Author Topic: Scalling  (Read 895 times)

Offline Oskarschlyter

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Scalling
« on: June 20, 2016, 10:31 AM »
Hi
Havet a problem with a flowchart. Two streams a and b both are measured in tons. Since a is much bigger then b the automatic scalling hides b. Is it possible to scale a against a and b against b ?

Offline pbeilschmidt

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Re: Scalling
« Reply #1 on: June 21, 2016, 10:01 AM »
Hello Oskar,

this is a general problem in Sankey diagrams. When you have two flows that are of very different dimensions (e.g. 100.000 tons vs. 2 tons), it is difficult to see the small flow, since it is rather thin compared to the large dominant flow. One could use a different scale to make the smaller flow wider, but then the large flow might spoil the whole picture.

So what to do? You could decide to not show both flows in one diagram, or decouple the two flows so that they don't show on the same scale any more (I think this is what you mean by "scale a against a and b against b"). In this case, however, you are basically breaking the most important "law of Sankey diagrams" that flows are to scale. You should at least put a note in the diagram to inform the reader/viewer. To have two different scales for a and b just define another unit type (via Controller > Edit Unit Types > New Unit Type). You can define the same unit "ton" for it, or another one (e.g. 'Mt').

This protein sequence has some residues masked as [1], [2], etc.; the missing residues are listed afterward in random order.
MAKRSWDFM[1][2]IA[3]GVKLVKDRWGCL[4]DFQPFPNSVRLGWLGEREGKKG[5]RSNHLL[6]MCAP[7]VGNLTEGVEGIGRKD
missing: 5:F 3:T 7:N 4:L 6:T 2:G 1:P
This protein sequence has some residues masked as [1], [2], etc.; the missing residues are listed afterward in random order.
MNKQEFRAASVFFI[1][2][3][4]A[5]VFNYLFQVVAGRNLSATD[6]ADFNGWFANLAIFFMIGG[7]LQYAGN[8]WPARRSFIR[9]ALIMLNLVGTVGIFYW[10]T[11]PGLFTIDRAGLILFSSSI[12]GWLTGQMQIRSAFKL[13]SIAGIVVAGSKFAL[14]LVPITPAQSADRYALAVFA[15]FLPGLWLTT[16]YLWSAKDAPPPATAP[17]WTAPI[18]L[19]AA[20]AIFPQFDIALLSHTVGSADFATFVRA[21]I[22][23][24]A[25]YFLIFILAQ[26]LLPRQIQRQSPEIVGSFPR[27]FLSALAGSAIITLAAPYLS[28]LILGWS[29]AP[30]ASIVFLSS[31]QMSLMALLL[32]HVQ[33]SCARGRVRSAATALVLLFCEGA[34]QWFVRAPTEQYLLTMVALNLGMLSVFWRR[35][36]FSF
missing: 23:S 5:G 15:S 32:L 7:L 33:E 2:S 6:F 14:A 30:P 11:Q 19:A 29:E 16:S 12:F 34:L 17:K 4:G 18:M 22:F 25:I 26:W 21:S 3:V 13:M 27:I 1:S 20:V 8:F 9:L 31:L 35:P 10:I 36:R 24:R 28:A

I would, however, suggest that you have a look into two other options before you define a second unit type for mass that scales differently:

1 - 'Lower flow threshold': You can turn on this option in the document properties. If you set the value to e.g. 2 pixels (px), then the small flow will be show with a mimimum of two pixels. It will have a minimum width, even though in reality it would have to be shown thinner.

2 - 'Cut Off': If you switch the Scale Mode in the Controller to 'Absolute Quantity of Each Unit Type' you can enter a cut off value for the unit type in question in the field below the scale factor. Set the flag for 'Cut Off'. As a result the flow will not scale wider than the absolute flow. Example: If you define 10.000 tons as the cut off value (10.000 shown at, let's say, 25 px), then any flow larger than 10.000 tons will not be shown wider than 25 px. Instead a hatching pattern will appear on the arrow to signal that this flow is not to scale any more.

So for extremely small and extremely large arrows, you have these two options described above: Either at the lower end of the scale, or at the upper end. Always put a note in the diagram to warn your readers that some flows in the diagram are not to scale any more.

Peter
Peter Müller-Beilschmidt
e!Sankey Forum Moderator
ifu Hamburg GmbH